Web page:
40 An Evolving Threat National Interest Personal Gain Personal Fame Curiosity Undergraduate Expert Specialist Largest area by volume Largest area by $ lost Script-Kiddy Largest segment by $ spent on defense Fastestgrowingsegment AuthorVandal Thief Spy Trespasser

41 An Evolving Threat National Interest Personal Gain Personal Fame Curiosity Undergraduate Expert Specialist Script-Kiddy Fastestgrowingsegment AuthorVandal Thief Spy Trespasser

42 Security for Tomorrow Better use of existing technology RPC over HTTP Identity management Secure wireless Industry involvement Continuing partnerships Expanding the Virus Information Alliance Expanding “Protect Your PC” outreach for consumers Enforcement Law enforcement assistance Reward fund Ongoing vigilance Continued internal training and focus on building secure code Leadership, innovation, partnership

43 Microsoft’s Commitments Steve Ballmer’s Speech – Oct. 9, 2003. “Security is our #1 Priority” #1 “We will move to one patching experience by May of next year that works across Windows and all of the application products.” #2 “Better quality in the patches” and “Rollback capability for all patches.” #3 “Reduce the size of patches.” #4 “Cut the # of reboots by 30%”

44 Microsoft’s Commitments Steve Ballmer’s Speech – Oct. 9, 2003. #5 – Microsoft Update instead of just Windows Update #6 – Monthly patches (except for critical) #7 – Starting in December, Technet Security training sessions #8 – Monthly Webcasts with Mike Nash # 9 – Report on “How Microsoft Secures Microsoft”

45 Microsoft’s Commitments Steve Ballmer’s Speech – Oct. 9, 2003. #10 – “Patching is critical, but insufficient” – Goal is to make 70% of patches installable on your schedule, not Microsoft’s This is the quarantine technologies mentioned earlier #11 – Browser work so Active X controls are “sandboxed”, limit potential damage #12 – Improve memory protection for buffer overruns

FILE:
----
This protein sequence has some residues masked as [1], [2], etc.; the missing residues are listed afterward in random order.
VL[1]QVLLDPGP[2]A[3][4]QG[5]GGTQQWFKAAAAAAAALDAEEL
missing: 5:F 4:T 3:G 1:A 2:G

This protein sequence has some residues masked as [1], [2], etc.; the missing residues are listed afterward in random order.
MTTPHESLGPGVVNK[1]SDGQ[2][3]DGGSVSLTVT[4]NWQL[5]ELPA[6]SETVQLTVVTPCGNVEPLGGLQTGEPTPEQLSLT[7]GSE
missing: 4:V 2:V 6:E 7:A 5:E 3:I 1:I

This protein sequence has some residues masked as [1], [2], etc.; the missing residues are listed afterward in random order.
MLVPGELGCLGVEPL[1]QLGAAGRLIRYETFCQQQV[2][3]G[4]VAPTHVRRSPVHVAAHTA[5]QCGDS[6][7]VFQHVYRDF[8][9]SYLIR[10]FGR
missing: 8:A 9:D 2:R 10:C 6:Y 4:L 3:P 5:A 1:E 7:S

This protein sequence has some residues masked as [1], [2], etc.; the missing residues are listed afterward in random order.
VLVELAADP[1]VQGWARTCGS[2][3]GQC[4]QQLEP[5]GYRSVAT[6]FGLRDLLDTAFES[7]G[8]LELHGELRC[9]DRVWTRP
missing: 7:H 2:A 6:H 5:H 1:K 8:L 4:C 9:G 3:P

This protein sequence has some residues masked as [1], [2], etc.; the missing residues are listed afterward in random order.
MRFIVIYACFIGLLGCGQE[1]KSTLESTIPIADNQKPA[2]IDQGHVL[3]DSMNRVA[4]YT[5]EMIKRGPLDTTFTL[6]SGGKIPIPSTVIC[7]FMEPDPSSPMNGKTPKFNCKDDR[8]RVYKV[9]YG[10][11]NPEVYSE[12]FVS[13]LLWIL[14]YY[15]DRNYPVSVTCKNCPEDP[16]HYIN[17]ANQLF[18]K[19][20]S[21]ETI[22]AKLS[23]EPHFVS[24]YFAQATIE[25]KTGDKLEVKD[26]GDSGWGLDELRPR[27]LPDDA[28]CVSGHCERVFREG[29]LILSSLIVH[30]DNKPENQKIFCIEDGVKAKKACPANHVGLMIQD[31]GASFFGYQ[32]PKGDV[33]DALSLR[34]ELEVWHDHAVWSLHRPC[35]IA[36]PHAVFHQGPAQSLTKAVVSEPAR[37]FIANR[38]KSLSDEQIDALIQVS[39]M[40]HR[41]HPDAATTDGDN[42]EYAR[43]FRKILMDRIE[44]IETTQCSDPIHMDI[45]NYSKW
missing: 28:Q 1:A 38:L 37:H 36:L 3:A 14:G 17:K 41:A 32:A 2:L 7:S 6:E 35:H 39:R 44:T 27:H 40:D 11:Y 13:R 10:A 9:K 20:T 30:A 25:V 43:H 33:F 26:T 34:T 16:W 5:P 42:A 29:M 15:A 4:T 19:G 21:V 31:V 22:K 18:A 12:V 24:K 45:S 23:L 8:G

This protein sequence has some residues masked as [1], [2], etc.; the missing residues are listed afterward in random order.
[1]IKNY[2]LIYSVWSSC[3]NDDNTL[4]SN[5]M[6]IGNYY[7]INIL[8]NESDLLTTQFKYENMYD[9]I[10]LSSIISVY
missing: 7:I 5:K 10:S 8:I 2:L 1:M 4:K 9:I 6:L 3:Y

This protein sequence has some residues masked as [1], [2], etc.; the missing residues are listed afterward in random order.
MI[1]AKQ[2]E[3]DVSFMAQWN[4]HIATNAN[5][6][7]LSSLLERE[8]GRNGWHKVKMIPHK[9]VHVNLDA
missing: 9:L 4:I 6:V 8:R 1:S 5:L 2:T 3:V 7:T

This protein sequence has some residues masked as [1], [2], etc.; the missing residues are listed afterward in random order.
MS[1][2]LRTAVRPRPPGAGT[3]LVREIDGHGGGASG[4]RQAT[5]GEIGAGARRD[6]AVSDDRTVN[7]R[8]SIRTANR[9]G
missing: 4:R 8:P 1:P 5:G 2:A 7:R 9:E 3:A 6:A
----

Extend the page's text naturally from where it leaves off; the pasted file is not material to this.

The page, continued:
46 Microsoft’s Commitments Steve Ballmer’s Speech – Oct. 9, 2003. “There is much to do still, much, much, much to do on security. It's a journey.”

47 Resources General Consumers IT Professionals Patch Management Best Practices for Defense in Depth How Microsoft Secures Microsoft security/mssecbp.asp security/mssecbp.asp MSDN Security Development Tools default.aspx default.aspx

48 Now for the Gentle Q&A…

49 © 2004 Microsoft Corporation. All rights reserved. This presentation is for informational purposes only. MICROSOFT MAKES NO WARRANTIES, EXPRESS OR IMPLIED, IN THIS SUMMARY.

50 Screen shots to illustrate XP SP2

51 Windows Firewall Enhancements Firewall on Firewall off

52 Main control panel Group policy enabled Domain-joined & controlled by group policy

53 Main CPL Exceptions tab Firewall on: Default state of tab Alt text on mouseover

54 Main CPL Exceptions tab Group Policy enabled = Check box & name grayed out, details column added. Group Policy controlled items cannot be selected or edited, but alt text works on mouseover.

55 Main CPL Exceptions tab Advanced users may add up to two extra details columns by right-clicking in the header area: “Port No.” and “Open for”

56 From Exceptions tab Add/Edit a Program Add a Program Same format as “Open with” dialog Edit a Program Full path included for security reasons

57 Pop-up blocking